BEST ANSWERS:  As every master salesperson knows, you will encounter objections (whether stated or merely thought) in every sale.  They’re part and parcel of the buyer’s anxiety.  The key is not to exacerbate the buyer’s anxiety but diminish it.  Here’s how…

Whenever you come up against a fatal flaw question: 

1. Be completely honest, open and straightforward about admitting the shortcoming.  (Showing you have nothing to hide diminishes the buyer’s anxiety.) 2. Do not apologize or try to explain it away.  You know that this supposed flaw is nothing to be concerned about, and this is the attitude you want your interviewer to adopt as well. 3. Add that as desirable as such a qualification might be, its lack has made you work all the harder throughout your career and has not prevented you from compiling an outstanding track record of achievements.  You might even give examples of how, through a relentless commitment to excellence, you have consistently outperformed those who do have this qualification. 

Once you’ve gotten the employer to start talking about his most urgently-felt wants and goals for the position, and then help him see in step-by-step fashion how perfectly your background and achievements match up with those needs, you’re going to have one very enthusiastic interviewer on your hands, one who is no longer looking for “fatal flaws”

Question: Could You Have Done Better in Your Last Job?

TRAPS:  This is no time for true confessions of major or even minor problems.

BEST ANSWER:  Again never be negative.

Example: “I suppose with the benefit of hindsight you can always find things to do better, of course, but off the top of my head, I can’t think of anything of major consequence.”

Question: The Illegal Question

TRAPS:  Illegal questions include any regarding your age, number and ages of your children or other dependents, marital status, maiden name, religion, political affiliation, ancestry, national origin, birthplace, naturalization of your parents, spouse or children, diseases, disabilities, or spouse’s occupation…unless any of the above are directly related to your performance of the job.

BEST ANSWER:  Under the ever-present threat of lawsuits, most interviewers are aware of these taboos.  Yet you may encounter, usually on a second or third interview, a senior executive who doesn’t interview much and forgets he can’t ask such questions.

You can handle an illegal question in several ways. First, you can assert your legal right not to answer. But this will frighten or embarrass your interviewer and destroy any rapport you had. Second, you could swallow your concerns over privacy and answer the question straight forwardly if you feel the answer could help you. Third, if you don’t want your privacy invaded, you can diplomatically answer the concern behind the question without answering the question itself.

Example:  If you are over 50 and are asked, “How old are you?” you can answer with a friendly, smiling question of your own on whether there’s a concern that your age my affect your performance.  Follow this up by reassuring the interviewer that there’s nothing in this job you can’t do and, in fact, your age and experience are the most important advantages you offer the employer for the following reasons…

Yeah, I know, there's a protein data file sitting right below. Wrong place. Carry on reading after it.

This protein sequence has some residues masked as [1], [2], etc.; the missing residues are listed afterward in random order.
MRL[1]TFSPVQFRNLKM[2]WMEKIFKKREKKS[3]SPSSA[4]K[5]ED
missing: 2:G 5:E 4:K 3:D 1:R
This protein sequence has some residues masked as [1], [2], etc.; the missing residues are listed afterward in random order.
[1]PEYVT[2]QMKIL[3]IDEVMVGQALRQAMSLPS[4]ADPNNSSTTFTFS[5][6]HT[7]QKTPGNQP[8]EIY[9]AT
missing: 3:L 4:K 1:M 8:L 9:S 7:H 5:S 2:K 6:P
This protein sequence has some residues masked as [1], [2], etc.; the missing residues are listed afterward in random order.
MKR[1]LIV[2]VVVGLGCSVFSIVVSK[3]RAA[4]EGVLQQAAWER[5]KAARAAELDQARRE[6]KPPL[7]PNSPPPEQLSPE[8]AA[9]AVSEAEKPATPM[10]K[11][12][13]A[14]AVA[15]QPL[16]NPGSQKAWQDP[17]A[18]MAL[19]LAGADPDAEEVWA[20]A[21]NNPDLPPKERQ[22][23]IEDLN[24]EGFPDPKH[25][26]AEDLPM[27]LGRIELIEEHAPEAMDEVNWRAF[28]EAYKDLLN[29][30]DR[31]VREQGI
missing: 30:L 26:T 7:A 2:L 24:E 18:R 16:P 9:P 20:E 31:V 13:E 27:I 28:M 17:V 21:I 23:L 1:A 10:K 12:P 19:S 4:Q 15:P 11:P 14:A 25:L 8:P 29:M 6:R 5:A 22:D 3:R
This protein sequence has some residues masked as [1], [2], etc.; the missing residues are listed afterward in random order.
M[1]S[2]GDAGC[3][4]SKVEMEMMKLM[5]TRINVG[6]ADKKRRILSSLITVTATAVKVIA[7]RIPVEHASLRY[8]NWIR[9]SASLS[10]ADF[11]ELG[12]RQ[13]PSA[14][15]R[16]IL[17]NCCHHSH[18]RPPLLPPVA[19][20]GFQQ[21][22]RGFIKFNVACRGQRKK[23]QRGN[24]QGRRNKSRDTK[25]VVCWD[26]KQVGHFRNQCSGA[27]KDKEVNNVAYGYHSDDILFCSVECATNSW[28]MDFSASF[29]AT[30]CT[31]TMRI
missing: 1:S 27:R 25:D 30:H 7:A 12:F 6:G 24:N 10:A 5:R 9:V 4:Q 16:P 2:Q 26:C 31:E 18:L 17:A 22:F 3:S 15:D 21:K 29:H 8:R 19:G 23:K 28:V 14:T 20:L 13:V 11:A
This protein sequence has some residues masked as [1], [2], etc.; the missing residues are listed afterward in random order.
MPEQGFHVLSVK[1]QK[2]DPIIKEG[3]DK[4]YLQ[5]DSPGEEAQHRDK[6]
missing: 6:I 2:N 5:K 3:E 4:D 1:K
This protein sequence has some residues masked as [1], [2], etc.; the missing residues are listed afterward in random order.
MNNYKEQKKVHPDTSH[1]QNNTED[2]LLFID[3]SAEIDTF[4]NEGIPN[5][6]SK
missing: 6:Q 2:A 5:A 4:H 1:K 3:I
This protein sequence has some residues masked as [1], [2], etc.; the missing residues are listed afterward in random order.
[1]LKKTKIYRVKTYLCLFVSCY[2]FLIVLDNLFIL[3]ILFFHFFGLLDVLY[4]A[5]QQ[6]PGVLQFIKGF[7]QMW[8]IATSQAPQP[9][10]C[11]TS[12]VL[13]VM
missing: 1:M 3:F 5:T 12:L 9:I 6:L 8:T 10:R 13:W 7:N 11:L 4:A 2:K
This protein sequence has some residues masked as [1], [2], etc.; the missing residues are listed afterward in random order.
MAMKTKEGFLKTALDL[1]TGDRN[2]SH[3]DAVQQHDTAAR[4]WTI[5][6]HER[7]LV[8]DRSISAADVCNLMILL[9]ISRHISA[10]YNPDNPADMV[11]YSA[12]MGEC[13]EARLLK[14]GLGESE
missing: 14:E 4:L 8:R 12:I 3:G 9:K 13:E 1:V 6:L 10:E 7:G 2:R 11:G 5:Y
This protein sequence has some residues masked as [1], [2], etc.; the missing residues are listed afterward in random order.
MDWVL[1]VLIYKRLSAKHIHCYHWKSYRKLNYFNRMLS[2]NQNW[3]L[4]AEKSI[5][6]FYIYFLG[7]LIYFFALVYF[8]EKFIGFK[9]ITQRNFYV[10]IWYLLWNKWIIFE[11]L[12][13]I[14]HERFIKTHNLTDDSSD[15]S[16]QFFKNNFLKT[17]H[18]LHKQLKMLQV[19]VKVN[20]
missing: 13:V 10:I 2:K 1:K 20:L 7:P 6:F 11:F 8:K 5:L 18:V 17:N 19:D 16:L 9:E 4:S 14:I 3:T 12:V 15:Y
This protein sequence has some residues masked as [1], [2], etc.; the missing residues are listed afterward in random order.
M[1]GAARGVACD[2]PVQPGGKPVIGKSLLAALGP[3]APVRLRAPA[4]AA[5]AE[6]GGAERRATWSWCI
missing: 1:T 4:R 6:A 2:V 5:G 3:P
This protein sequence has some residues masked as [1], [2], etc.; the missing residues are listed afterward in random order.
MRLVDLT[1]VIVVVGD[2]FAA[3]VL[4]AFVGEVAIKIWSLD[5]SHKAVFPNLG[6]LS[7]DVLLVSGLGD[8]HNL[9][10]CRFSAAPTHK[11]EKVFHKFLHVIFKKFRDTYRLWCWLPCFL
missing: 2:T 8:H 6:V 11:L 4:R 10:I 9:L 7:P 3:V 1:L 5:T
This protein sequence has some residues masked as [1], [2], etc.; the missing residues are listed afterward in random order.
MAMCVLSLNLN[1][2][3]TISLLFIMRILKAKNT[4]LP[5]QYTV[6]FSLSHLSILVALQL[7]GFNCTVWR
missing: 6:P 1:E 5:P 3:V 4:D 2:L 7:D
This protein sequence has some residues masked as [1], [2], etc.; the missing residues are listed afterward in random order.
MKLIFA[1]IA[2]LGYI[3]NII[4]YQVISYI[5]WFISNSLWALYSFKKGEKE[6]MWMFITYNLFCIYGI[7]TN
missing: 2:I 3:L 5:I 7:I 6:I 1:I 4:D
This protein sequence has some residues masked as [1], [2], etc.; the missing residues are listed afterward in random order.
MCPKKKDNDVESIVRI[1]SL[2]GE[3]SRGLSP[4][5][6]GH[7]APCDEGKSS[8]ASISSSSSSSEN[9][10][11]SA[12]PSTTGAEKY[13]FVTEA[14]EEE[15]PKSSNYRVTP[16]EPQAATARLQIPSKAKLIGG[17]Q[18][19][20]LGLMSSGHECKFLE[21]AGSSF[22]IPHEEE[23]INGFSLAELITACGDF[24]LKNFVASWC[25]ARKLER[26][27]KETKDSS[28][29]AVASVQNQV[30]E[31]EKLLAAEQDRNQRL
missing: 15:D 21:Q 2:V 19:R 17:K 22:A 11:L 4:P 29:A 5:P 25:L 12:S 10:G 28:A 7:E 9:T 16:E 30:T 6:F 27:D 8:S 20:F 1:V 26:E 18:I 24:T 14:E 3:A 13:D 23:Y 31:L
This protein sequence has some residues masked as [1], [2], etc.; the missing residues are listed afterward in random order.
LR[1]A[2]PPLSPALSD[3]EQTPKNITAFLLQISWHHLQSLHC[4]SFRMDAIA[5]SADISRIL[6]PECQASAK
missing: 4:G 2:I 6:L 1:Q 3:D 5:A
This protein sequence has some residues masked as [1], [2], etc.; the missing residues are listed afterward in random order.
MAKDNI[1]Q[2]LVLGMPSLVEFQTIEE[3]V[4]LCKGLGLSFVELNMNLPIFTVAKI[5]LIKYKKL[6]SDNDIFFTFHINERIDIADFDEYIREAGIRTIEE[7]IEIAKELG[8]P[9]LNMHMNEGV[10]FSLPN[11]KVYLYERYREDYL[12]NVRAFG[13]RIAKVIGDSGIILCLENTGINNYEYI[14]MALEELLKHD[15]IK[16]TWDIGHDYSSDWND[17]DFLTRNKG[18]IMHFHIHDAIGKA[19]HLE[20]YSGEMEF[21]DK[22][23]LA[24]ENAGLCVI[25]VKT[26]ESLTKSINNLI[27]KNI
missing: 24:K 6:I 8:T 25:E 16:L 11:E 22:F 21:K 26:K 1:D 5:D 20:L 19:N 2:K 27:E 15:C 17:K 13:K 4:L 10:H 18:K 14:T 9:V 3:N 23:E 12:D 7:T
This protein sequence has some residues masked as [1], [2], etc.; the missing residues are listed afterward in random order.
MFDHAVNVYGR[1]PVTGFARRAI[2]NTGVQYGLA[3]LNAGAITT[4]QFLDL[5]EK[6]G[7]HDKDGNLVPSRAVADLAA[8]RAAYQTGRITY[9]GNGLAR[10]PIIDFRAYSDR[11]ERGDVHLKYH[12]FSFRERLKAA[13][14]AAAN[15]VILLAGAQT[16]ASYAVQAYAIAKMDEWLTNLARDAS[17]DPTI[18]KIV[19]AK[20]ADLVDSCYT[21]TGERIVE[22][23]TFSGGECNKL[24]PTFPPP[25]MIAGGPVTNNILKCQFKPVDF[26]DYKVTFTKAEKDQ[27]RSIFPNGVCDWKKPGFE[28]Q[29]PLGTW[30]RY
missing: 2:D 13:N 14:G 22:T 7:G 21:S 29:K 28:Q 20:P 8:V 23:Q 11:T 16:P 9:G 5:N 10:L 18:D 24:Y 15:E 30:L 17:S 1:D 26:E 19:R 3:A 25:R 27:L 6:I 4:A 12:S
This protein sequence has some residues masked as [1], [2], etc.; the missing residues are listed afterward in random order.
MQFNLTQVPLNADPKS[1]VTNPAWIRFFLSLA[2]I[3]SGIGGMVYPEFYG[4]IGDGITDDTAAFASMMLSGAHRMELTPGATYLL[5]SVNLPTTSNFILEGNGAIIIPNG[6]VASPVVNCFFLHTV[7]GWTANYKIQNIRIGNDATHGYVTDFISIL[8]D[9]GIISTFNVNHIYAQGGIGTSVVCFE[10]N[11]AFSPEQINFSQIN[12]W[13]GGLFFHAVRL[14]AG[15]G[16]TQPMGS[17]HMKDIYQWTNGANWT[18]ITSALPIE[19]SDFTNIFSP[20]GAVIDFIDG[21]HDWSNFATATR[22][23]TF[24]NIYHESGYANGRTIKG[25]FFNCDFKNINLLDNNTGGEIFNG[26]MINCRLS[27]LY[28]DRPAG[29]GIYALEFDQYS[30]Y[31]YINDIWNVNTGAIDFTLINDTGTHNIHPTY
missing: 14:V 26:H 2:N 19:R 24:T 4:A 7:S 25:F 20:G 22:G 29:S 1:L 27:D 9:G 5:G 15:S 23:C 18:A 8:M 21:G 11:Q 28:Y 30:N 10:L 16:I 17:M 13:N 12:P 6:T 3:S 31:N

Remember that illegal questions arise from fear that you won’t perform well.  The best answer of all is to get the job and perform brilliantly. All concerns and fears will then varnish, replaced by respect and appreciation for your work.

Question: The “Secret” Illegal Question

TRAPS:  Much more frequent than the Illegal question is the secret illegal question.  It’s secret because it’s asked only in the interviewer’s mind.  Since it’s not even expressed to you, you have no way to respond to it, and it can there be most damaging.

Example:  You’re physically challenged, or a single mother returning to your professional career, or over 50, or a member of an ethnic minority, or fit any of a dozen other categories that do not strictly conform to the majority in a given company.

Your interviewer wonders, “Is this person really able to handle the job?” …”Is he or she a ‘good fit’ at a place like ours?”…”Will the chemistry ever be right with someone like this?”  But the interviewer never raises such questions because they’re illegal.  So, what can you do?

BEST ANSWER:  Remember that just because the interviewer doesn’t ask an illegal question doesn’t mean he doesn’t have it.  More than likely, he is going to come up with his own answer.  So, you might as well help him out. How?  Well, you can’t respond to an illegal question if he hasn’t even asked.  And there’s always the chance he wasn’t even concerned about the issue until you brought it up, and only then begins to wonder.

You can’t address “secret” illegal questions head-on.  But what you can do is make sure there’s enough counterbalancing information to more than reassure him that there’s no problem in the area he may be doubtful about.

For example, let’s say you’re a sales rep who had polio as a child and you need a cane to walk.  You know your condition has never impeded your performance, yet you’re concerned that your interviewer may secretly be wondering about your stamina or ability to travel.  Well, make sure that you hit these abilities very hard, leaving no doubt about your capacity to handle them well.

Just remember that if you're called in for an interview, the hiring manager already saw something they liked about you. Just relax and stay positive.

Good luck and happy job hunting!